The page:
City of Darkness: Revisited



For some four years or so, between 1987 and 1991 when the City was still fully occupied, Greg Girard and I spent innumerable days in the City recording its architectural fabric and spaces as well as many of the people who lived and worked there.

Internal circulation was minimal, with just four alleys that offered anything like a direct link between Tung Tau Tsuen Road on the City’s northern boundary and Lung Chun Road (actually a pedestrian footpath) that ran along the City’s southern edge. None of these were straightforward thoroughfares: all twisted and turned to varying degrees as they passed between the ever encroaching buildings, as well as stepping down at regular intervals to take in the three storey or so drop in the site from north to south.



For the most part, the main alleys were well-lit and were kept clean and tidy, but step off these main routes into the many smaller side alleys and conditions deteriorated rapidly – light levels fell, sometimes to almost complete darkness, and nearly all were lined above with water pipes that dripped constantly on the uneven ground, making the going treacherous.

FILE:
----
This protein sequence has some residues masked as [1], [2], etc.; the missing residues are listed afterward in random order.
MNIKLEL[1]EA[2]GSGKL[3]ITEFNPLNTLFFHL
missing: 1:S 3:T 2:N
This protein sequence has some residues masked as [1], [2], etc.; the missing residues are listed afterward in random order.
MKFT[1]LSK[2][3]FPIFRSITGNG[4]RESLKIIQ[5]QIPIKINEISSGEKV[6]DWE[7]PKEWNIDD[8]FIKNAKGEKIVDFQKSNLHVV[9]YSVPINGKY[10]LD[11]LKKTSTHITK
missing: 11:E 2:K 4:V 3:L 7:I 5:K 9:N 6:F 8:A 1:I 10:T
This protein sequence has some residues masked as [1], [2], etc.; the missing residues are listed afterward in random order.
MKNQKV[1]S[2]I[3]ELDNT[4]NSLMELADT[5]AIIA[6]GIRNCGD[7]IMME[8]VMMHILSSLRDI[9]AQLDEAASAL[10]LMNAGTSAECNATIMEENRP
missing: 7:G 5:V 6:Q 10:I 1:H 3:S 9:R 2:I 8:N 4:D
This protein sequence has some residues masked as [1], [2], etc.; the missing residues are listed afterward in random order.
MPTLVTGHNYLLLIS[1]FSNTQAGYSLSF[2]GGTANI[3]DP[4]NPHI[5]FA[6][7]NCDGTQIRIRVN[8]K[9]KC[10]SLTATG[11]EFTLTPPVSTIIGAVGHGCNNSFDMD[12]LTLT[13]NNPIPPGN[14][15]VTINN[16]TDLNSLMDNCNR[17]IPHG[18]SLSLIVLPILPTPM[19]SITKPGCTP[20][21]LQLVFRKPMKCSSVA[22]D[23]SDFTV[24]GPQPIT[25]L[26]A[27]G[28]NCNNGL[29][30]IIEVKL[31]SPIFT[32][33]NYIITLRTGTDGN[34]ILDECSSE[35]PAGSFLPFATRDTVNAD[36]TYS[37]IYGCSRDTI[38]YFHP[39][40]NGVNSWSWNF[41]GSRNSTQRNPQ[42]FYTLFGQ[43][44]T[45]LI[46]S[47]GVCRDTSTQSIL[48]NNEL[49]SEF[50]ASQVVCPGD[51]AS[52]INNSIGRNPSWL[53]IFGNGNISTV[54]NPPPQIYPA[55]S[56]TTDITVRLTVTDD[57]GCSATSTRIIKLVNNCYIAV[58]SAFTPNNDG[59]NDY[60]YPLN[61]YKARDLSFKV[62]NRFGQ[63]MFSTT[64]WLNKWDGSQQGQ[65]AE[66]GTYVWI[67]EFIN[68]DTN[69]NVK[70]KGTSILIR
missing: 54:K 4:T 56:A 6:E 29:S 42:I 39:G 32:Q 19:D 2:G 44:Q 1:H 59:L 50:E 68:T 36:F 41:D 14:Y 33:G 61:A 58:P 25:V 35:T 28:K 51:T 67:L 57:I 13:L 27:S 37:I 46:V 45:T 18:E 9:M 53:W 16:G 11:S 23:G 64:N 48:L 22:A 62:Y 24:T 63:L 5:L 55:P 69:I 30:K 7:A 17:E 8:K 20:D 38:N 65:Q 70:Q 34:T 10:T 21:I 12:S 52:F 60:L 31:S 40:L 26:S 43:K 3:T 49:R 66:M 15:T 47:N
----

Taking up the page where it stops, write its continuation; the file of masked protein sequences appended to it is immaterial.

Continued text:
In certain places these side alleys became a veritable maze as they interlinked and stepped around buildings and, without any discernible landmarks or distant views, it was all too easy to become totally disorientated. You just had to stumble on until, hopefully, you popped out again onto one of the main thoroughfares, the direction of their slope offering a handy way of finding a way out – up the hill northwards to Tung Tau Tsuen Road and down towards Lung Chun Road and the neighbouring park to the south.



Every trip was an adventure and you would never know for sure what you would find. Even long-term residents were wary of stepping off into unknown parts of the City, most preferring to stick to the alleys they knew best – usually the most direct route between their place of residence or work and the outside world. And surprisingly, considering just how many people lived in the City, the alleys never felt that busy, even during the morning or afternoon rush. Indeed, on the smaller side alleys and up the many stairways, you could go for quite long periods of time without meeting another soul. It was just another of the City’s many mysteries.